A study carried out by researchers from Royal Holloway, University of London, has revealed that Wi-Fi reduces seafarer stress on-board ships.
The study, titled ‘Navigating Everyday Connectivities at Sea’, found that digital connectivity offers seafarers regular contact with their families during sailings and makes the transition easy when they return home.
Digital access enables seafarers to be in touch with everyday mundane events and activities at home, reducing the feeling that they are missing out on important life events.
The study, which also saw the participation of Inmarsat and global maritime charity Sailors’ Society, revealed that young people who have been brought up with constant connectivity consider the ability to get online as a significant factor while deciding their career at sea.
It also showed that, unlike the ship owners’ usual claim that on-board connectivity disrupts work and rest pattern, on-board internet actually helps improve these patterns.
Restrictions on the usage of the internet have forced seafarers to ration their allowance to certain periods or to prioritise contact with friends. These constraints have increased personal stress or anxiety if domestic issues could not be resolved immediately or in real-time.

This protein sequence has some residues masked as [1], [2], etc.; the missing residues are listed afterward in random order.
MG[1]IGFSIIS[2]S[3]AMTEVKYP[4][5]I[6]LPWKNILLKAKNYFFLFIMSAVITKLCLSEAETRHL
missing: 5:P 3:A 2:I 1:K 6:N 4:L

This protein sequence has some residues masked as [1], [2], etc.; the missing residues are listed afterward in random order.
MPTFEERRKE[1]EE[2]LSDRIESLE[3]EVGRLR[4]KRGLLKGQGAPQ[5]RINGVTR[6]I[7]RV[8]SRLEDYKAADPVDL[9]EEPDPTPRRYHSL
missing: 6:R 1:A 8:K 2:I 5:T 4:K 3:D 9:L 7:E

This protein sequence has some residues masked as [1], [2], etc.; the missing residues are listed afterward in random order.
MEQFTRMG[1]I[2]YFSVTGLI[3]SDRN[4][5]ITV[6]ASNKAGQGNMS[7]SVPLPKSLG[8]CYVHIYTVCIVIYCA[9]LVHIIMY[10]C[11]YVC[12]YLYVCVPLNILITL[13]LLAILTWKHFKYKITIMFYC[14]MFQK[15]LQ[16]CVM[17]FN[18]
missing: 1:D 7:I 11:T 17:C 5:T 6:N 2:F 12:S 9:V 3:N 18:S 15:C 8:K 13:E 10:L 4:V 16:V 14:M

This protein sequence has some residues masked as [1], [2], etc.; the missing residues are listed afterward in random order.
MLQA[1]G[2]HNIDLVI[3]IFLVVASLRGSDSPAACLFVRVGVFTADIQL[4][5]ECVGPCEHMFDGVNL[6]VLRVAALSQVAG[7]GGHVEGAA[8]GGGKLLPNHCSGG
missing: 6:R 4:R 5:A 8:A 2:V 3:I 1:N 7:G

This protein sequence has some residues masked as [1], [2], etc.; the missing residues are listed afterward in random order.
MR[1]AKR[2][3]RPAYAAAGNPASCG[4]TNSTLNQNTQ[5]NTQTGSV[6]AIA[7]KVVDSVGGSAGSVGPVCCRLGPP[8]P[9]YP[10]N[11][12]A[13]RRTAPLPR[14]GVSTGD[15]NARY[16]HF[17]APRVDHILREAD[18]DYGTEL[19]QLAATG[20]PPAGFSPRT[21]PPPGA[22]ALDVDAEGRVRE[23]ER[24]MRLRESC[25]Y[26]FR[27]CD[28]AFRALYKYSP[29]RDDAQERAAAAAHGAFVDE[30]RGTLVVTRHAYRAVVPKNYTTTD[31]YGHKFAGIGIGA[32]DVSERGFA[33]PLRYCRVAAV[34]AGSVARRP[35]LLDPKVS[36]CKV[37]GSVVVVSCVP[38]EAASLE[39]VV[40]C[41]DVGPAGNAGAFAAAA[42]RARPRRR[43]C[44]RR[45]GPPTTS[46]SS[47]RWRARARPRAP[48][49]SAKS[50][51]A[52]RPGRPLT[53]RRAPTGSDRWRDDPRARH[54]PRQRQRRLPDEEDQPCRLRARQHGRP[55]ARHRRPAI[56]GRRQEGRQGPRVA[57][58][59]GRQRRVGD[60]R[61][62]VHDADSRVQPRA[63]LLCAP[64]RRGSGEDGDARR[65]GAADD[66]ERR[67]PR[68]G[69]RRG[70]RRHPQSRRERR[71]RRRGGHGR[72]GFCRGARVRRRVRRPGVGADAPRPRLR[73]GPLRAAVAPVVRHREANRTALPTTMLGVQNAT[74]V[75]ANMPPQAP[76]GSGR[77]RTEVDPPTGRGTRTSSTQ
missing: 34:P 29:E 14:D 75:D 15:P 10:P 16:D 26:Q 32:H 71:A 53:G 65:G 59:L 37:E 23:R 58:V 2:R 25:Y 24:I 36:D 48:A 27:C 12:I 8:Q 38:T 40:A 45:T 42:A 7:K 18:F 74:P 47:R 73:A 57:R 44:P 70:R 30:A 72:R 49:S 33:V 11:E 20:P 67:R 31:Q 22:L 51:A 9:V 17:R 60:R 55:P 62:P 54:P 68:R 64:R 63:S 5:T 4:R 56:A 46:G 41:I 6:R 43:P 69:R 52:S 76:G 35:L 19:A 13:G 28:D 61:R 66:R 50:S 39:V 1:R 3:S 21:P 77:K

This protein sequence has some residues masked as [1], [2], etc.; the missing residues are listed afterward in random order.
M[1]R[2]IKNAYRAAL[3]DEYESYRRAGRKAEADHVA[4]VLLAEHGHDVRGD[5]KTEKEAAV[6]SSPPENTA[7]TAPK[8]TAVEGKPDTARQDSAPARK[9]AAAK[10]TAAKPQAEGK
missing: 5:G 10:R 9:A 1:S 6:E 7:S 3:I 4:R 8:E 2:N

One of the principal researchers from Royal Holloway, University of London Dr Rikke Bjerg Jenson said: “Digital connectivity at sea has been one of the major talking points of the decade in the maritime industry, which has been slow to adopt technology enabling improvements in connectivity across the world’s commercial fleet.
“While several studies have used surveys to try to establish the rate of these improvements and their wide-ranging implications, none – to our knowledge – has taken observations of crew behaviour and conversations with seafarers as their starting point.”
In order to conduct the researh, an immersive study approach on-board two container ships was employed for ten days – one with on-board Wi-Fi capabilities and one without.